There is a point where one does not bother reforming decades old electrolytic caps. I mainly use it for new caps that have been stored a while, or to ping the duds. Some new are duds: Not common.... but!


 
 Return to top of page · Post #: 5 · Written at 8:17:55 PM on 25 April 2019.
Brad's avatar
 Administrator
 Location: Greenwich, NSW
 Member since 15 November 2005
 Member #: 1
 Postcount: 5505

With regard to reforming, I am one who just avoids it. All the bother with setting up to do the job and it ends up costing more than simply replacing worn condensers with new ones - to me, this, along with worrying about whether the reforming worked or not, just doesn't warrant the time spent on reforming.

Recapping a radio will cost what... $20-$30? It's playlunch money and if the goods are good, they won't require replacing again by the current generation of collectors and restorers.


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A valve a day keeps the transistor away...

 
 Return to top of page · Post #: 6 · Written at 3:48:56 AM on 26 April 2019.
Arcadus's avatar
 Location: Nildottie, SA
 Member since 7 April 2018
 Member #: 2236
 Postcount: 32

Point taken with the safety aspect. I did read that dimmers will damage transformers hence the direct AC.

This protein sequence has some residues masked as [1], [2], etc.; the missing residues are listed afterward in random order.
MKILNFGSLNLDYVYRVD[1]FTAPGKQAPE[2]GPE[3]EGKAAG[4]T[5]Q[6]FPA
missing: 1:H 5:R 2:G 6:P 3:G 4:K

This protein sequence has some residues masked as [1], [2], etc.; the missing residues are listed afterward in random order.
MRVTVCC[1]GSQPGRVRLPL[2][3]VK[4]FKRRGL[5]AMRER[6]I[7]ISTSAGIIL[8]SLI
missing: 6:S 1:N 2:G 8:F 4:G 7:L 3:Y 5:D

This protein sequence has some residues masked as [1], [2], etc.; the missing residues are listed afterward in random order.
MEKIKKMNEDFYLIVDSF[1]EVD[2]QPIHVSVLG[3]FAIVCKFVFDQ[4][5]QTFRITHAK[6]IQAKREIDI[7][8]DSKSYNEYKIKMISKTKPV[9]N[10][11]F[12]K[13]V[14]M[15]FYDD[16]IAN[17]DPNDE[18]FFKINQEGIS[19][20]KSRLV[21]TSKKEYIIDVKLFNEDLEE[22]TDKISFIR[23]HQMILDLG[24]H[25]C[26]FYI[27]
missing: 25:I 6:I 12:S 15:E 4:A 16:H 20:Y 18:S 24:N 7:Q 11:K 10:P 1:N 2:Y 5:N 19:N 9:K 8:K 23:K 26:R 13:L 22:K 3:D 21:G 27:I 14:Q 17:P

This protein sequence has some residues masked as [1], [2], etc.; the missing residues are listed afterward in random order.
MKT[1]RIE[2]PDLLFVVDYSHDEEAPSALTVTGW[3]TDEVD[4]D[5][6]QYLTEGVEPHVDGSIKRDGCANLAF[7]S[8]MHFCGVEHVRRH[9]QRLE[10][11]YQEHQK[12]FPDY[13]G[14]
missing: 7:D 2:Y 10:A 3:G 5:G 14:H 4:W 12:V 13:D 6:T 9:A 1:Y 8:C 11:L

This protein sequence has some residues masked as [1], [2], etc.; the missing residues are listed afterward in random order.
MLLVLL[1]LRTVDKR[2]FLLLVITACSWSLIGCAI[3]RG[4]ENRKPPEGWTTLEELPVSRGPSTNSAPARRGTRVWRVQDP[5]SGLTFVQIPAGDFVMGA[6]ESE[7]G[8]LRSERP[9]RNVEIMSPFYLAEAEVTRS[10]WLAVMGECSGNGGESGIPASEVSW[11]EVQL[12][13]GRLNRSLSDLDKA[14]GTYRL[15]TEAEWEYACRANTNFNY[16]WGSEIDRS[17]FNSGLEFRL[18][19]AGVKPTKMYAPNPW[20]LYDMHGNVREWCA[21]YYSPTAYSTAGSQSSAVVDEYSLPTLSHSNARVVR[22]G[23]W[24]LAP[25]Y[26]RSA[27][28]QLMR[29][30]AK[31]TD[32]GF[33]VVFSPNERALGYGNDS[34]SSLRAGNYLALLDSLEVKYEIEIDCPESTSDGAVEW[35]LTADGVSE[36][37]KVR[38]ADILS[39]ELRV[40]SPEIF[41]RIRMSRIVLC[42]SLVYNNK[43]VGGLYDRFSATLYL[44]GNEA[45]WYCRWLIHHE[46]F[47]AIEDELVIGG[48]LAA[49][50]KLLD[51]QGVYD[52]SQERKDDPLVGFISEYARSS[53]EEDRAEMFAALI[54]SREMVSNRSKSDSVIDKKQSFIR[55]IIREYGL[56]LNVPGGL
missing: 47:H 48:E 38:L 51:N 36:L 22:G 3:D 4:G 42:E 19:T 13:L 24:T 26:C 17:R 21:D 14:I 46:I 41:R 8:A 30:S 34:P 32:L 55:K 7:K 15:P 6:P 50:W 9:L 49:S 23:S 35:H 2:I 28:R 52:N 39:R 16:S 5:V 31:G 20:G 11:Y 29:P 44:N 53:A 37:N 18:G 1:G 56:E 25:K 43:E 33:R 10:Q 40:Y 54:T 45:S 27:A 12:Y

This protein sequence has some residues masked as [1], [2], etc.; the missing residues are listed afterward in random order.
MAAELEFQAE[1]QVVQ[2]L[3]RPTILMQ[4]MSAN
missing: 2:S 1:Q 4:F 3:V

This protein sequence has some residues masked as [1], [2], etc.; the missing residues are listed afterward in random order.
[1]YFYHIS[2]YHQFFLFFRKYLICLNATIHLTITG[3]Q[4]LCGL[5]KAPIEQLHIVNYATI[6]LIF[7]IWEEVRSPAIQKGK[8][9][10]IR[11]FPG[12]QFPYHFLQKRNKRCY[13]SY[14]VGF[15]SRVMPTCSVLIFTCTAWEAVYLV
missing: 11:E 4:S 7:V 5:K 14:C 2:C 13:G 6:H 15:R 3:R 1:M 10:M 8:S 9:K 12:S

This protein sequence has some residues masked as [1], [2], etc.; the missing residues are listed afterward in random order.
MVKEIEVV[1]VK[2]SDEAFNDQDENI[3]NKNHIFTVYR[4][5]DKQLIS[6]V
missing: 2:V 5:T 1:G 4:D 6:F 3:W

There are conflicting opinions regarding reforming - to reform, stuff the cans or fit modern caps under the chassis.
I guess, unless the set is museum quality, that disconnecting the cans and fitting caps underneath would be the easiest option.
In this case I will do that.


 
 Return to top of page · Post #: 7 · Written at 8:06:38 AM on 26 April 2019.
Robbbert's avatar
 Location: Sydney, NSW
 Member since 18 September 2015
 Member #: 1801
 Postcount: 1074

My "reforming" is pretty basic - turn on the radio for about a minute, turn it off for 10minutes, then turn it back on again.

The last few radios were done with a light globe in the mains lead, because the globe will change its output as the capacitor reforms.

But in the end if the cap fails, just replace it. No big deal.


 
 Return to top of page · Post #: 8 · Written at 3:02:09 PM on 26 April 2019.
Wirelessfan's avatar
 Location: Sydney, NSW
 Member since 26 April 2019
 Member #: 2349
 Postcount: 18

I think that circuit is ingenious, and a good way to explore the characteristics of vintage electros that you do come across e.g. ones that have not seen service over a number of decades.